The publisher has produced these to be compatible with the Boss JS-8 eband guitar playalong audio player that combines playback of full songs, backing tracks, or rhythm loops with Boss guitar effects and a built-in stereo speaker system. This is another innovative way for dealers to cross-sell content with hardware – and could even make sense for these to be promoted outside of the print department.

Beyond – or perhaps behind – the technology, however, good old fashioned promotions and dealer activities still hold considerable clout – evidenced by the fact that the publishers keep on taking these on. If they didn’t work, you can be sure they wouldn’t bother.

Hal Leonard, with its distribution partner, Music Sales, continues to offer a number of trade promotions, including piano teacher workshops through May and June. This is a great opportunity for a retailer to host an event in their store. There is no fee for the workshop and the publishers provide all of the marketing resources. The package also includes increased discount, right-to-return stock and an extended billing period.

As well as making sure dealers are aware of its best sellers and making them aware of their own sales history so they don't overlook books that have previously been valuable product lines for them, Alfred also has in-store promotions and workshops to bring teachers and customers into stores. 

These are advertised by Alfred on the dealers behalf to end-user teachers locally and nationally through magazines and mailings. “These events take a bit of work to organise,” says Higgins, “but long-term they are hugely effective for all involved.”

Trinity Guildhall sees its dealers as a fundamental link to its teachers, parents and learners, and as an integral part of all its campaigns. At the moment, dealers are heavily involved in the Discover Trinity Guildhall Music Exams campaign, working with the educator/publisher to communicate the features and benefits of the Trinity exams and publications, and the level of support we provide through additional teaching resources.
 
Trinity also provides regular information sessions for retailers about examinations and publications, enabling them to answer questions from customers more fully. Coming soon will be a retail partner scheme, which will allow the retailer to benefit from Trinity’s activity and growing business.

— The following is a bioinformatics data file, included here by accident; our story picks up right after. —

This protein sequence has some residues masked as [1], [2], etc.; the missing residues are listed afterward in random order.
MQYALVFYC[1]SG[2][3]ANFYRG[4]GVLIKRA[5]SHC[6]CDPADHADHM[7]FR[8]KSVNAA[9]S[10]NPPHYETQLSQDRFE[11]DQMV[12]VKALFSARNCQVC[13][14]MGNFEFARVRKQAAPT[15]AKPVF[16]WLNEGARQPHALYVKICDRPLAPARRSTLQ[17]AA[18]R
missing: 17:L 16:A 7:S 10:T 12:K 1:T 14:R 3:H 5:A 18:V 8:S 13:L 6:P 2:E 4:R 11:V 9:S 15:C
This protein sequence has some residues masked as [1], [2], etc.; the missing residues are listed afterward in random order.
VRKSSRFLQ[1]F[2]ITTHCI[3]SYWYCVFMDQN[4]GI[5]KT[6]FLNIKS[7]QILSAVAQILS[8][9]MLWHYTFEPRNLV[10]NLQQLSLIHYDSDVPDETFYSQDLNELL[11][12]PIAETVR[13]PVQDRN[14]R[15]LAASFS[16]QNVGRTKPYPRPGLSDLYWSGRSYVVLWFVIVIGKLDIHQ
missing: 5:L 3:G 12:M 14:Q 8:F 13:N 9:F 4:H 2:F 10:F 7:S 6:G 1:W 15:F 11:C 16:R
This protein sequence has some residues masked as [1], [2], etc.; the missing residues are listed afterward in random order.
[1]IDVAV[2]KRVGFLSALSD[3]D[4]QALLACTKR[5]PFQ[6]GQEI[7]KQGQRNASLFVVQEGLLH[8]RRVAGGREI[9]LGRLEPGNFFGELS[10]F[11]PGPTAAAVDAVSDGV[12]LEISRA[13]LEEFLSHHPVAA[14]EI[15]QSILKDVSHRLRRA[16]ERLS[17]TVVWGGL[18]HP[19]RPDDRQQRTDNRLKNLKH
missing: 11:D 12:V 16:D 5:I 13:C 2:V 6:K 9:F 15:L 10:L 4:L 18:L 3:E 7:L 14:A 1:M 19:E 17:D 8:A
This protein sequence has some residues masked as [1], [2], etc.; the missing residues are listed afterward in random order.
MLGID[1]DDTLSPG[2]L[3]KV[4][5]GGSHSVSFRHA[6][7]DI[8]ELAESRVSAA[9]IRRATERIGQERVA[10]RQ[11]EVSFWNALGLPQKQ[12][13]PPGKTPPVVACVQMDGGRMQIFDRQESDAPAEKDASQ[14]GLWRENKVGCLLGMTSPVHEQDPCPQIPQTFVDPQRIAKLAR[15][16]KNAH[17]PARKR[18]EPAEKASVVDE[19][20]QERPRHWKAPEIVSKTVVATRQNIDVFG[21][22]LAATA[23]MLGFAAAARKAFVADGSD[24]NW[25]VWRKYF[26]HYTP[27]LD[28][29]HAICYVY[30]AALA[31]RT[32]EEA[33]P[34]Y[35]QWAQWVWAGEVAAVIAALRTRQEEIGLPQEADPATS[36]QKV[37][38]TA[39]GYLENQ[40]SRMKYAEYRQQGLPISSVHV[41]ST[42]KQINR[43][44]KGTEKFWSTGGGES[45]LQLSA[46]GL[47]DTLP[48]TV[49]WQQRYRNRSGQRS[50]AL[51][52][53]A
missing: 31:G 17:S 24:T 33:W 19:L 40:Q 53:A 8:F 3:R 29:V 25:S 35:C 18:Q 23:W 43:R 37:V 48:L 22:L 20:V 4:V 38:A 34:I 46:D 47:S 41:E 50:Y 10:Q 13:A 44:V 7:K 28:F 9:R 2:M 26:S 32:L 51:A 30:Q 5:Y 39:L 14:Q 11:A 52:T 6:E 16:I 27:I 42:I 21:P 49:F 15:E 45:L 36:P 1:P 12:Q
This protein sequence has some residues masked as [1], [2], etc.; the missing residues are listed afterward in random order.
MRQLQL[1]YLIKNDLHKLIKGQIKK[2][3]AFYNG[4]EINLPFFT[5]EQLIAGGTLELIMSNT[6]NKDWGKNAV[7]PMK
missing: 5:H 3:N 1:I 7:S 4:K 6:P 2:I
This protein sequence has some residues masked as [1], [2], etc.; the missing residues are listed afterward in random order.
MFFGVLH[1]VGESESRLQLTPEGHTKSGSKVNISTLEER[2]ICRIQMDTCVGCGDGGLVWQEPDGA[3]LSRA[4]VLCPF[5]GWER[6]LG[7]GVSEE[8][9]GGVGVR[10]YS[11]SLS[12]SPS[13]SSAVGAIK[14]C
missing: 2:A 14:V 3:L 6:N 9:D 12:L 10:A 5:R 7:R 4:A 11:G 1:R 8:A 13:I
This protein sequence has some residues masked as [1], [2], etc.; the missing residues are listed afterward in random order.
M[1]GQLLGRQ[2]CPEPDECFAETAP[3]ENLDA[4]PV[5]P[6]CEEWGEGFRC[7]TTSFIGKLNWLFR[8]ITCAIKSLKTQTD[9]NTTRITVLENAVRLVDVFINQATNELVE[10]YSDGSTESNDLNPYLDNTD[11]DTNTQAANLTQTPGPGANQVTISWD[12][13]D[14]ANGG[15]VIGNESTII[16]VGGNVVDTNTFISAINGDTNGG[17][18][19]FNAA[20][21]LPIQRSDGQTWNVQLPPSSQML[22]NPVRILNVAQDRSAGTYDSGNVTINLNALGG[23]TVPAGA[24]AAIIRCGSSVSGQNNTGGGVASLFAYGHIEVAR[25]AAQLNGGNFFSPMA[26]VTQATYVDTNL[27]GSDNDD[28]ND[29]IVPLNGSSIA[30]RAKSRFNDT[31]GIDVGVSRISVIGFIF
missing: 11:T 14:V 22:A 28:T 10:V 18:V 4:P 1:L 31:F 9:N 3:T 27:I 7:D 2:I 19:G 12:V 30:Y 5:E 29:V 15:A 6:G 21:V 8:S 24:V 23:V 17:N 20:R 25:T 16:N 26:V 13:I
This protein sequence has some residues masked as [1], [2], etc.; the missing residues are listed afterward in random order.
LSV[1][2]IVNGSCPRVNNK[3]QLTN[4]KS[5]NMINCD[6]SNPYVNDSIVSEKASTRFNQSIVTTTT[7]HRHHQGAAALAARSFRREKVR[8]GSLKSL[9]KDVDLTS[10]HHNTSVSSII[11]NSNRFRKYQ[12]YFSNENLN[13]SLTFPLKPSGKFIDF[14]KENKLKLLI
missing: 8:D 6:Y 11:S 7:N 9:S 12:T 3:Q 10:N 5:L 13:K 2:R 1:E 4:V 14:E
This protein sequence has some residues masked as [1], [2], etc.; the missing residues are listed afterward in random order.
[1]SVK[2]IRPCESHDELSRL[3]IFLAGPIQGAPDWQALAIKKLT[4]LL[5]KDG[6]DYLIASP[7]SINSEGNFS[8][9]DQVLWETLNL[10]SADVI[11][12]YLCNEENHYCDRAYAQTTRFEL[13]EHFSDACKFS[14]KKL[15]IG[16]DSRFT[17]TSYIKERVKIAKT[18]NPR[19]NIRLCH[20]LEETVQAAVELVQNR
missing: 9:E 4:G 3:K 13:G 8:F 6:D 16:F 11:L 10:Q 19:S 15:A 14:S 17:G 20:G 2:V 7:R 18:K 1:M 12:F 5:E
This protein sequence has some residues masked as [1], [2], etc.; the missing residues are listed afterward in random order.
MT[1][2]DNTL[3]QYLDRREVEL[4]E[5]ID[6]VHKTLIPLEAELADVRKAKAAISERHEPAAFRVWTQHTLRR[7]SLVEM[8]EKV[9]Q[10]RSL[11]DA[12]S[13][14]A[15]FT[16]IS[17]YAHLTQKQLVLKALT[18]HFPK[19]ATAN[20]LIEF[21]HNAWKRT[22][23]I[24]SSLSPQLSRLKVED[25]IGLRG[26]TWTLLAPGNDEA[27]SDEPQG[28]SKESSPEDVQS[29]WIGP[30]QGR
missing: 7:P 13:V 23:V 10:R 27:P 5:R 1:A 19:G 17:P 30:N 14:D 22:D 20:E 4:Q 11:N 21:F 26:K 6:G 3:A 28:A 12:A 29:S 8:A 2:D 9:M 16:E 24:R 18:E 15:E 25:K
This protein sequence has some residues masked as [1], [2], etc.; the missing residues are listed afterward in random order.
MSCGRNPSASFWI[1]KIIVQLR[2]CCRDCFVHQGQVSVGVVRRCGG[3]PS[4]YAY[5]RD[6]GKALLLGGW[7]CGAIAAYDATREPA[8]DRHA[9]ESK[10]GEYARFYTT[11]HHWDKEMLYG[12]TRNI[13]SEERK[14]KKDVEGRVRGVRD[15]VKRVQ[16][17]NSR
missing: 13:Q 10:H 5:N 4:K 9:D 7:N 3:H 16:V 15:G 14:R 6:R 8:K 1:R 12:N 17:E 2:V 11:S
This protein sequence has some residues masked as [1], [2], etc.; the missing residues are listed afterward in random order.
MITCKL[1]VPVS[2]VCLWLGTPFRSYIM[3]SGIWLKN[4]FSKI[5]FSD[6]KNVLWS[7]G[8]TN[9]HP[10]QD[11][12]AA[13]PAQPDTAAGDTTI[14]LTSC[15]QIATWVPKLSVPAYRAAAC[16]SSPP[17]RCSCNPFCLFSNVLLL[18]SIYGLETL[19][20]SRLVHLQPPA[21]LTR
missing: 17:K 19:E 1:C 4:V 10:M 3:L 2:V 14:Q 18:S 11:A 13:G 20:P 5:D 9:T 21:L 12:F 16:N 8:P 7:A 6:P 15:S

Alfred has a Trinity College tie in with Keyed-Up, a series of books for keyboard linked to their exam syllabus and Faber, which has distributed Trinity for the past ten years, is producing a series of musical theatre books to support Trinity’s syllabus.

Hal Leonard – Media accessories (Hal Leonard)

Hal Leonard has a new range of accessories for musicians using iPads, iPhones, iTab, Kindle and other digital media, creating another opportunity for retailers to be part of the digital music and video download environment. Already shipping is the Guitar Sidekick, with the Bass Sidekick, Tab Station, Smart Station and Amp Station all coming soon.

Muse, Radiohead and others – Pop repertoire (Faber)

Faber will be publishing new editions of the back catalogue from Muse as well as new artist-approved album-matching songbooks from Elbow, Radiohead and The Strokes. The publisher is also extending its successful Authentic Playalong series of guitar, bass and drums with books for Muse and Radiohead.

David Barrett – Rock Harmonica book/CD set (Mel Bay)

The term 'rock' is used to describe a musical genre that covers over six decades of popular music. The premise for this book is: What does rock mean to harmonica players? This book is for harmonica players looking to study rock styles in greater detail. Among the exercises are controlling bends, speed licks, high-end licks, bluesy notes and textures, creating hooks, and a lot more. Concepts are presented through original tunes and staples of the rock harmonica repertoire.